A search in the Polish Corpus indicates a usage ratio of 2:1 in favour of ciastko, so it's nowhere near the 20:1 ratio that you suggested.



Maybe. My point wasn’t based on scientific method. But “ciastko” is much more popular among my Polish friends ( they are laughing at the word “ciasteczko” being used by grownups). Anyway DL has been teaching us less popular version. Plus 2:1 is the general ratio. Do the same research regarding the use of the word ciasteczko among adults and I’d bet you’ll get quite different results. If you’re in a Day Care among kids, the yes “ciasteczko” wins (and affects the ratio given by you as well). But go to a pastry shop in Poland and ask for “ciasteczko”, you can ask for a pound of them if they are size of a coin, but a revitalized chocolate chip cookie or a danish are called “ciastko”. I have never said that the word is incorrect, I’m just saying that it sounds more childish when used in a real life conversation. Any Polish speakers on the forum who wants to give their opinion? Why DL does not use the word “bucik” for “a shoe”? That would be the same mistake in teaching.


The current team of contributors hasn't created this course, we merely 'inherited' it. Even though we probably would have chosen to teach ciastko instead, there is nothing we can do about it at this point, as we can't introduce new lexemes to the tree.

Since Duolingo is used by people of all ages, the 'general ratio' is all that matters. Why should we favour certain age groups?

We don't teach bucik, because it generally refers to kids' shoes and is therefore way too specific for a beginner's course. But and bucik have a 16:1 usage ratio in the corpus, by the way.


Thank you. I do not think, that the majority of DL users are 5 years old. So as a contributors I guess you can at least suggest which word is better in a given context. I am still insisting that without giving us a clear context the word "ciastko" is much better to be used. If DL doesn't care about the frequency of use why not "ciacho" then? Still "ciastko" is the most used version of the word and should be the one we are learning. (Plus is so much easier to pronounce).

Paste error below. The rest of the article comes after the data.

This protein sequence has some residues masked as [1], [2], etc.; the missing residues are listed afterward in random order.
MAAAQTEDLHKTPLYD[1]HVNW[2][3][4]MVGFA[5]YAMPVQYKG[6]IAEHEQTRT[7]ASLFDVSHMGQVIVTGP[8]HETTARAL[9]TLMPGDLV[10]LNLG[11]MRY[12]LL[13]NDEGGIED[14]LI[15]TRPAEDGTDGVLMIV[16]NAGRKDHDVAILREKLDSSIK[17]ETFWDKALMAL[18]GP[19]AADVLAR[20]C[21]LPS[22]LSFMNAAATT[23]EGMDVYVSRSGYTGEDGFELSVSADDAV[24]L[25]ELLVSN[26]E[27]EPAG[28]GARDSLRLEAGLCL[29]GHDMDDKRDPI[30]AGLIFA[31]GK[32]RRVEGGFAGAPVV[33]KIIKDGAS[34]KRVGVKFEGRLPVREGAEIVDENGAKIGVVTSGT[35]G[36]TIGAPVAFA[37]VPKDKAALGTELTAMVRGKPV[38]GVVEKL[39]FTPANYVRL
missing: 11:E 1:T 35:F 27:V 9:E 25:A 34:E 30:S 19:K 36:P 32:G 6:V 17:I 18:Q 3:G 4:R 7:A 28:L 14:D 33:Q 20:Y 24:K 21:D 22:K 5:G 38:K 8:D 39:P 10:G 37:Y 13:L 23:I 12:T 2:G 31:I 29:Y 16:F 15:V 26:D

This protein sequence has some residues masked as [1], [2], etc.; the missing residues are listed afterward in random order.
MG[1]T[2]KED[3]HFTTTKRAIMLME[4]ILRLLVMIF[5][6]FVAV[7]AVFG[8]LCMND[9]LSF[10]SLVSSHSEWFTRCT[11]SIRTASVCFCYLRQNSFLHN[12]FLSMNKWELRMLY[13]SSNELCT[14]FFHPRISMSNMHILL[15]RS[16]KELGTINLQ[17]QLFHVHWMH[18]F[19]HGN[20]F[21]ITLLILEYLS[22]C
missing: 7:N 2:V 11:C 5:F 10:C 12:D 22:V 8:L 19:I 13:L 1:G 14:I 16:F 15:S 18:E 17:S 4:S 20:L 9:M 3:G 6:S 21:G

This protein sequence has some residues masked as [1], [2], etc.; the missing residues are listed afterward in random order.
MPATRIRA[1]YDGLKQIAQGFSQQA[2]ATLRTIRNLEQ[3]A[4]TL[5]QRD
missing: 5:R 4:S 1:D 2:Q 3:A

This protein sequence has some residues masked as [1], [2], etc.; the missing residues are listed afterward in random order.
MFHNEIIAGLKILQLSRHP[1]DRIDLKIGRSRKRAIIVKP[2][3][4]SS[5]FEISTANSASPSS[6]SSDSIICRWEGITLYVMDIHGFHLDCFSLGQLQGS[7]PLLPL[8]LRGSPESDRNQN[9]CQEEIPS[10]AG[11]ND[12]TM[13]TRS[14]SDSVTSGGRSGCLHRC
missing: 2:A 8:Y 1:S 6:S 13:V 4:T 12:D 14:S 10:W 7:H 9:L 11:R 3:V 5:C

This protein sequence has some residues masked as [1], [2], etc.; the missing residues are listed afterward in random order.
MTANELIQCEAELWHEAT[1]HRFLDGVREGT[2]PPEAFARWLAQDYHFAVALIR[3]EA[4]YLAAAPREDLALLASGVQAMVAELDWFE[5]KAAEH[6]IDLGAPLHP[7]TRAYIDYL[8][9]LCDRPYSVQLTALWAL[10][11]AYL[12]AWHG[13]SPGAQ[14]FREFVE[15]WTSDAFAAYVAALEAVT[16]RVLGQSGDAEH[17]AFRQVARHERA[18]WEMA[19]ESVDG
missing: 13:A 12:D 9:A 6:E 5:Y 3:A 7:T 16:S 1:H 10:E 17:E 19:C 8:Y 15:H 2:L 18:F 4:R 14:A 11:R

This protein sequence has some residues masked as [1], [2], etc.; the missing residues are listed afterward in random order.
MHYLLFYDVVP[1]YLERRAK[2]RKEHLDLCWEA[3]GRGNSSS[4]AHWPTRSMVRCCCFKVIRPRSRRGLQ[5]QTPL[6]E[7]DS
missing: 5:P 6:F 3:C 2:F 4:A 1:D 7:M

And btw do you know any trick (except copy/paste) for iPhone users as there is no "ą" letter on iPhones???

  • 1873

I am still insisting that without giving us a clear context the word "ciastko" is much better to be used.

Which part of the phrase »Even though we probably would have chosen to teach "ciastko" instead, there is nothing we can do about it at this point«, that Alik said, is the one that you are having trouble embracing?

If DL doesn't care about the frequency of use (...)

  1. Who, exactly, is DL in your opinion? The management? The Staff and Admins? Or the volunteer contributors, who actually work on this particular curse?
  2. Does the reply from Alik not indicate whether he actually checked the frequency of use?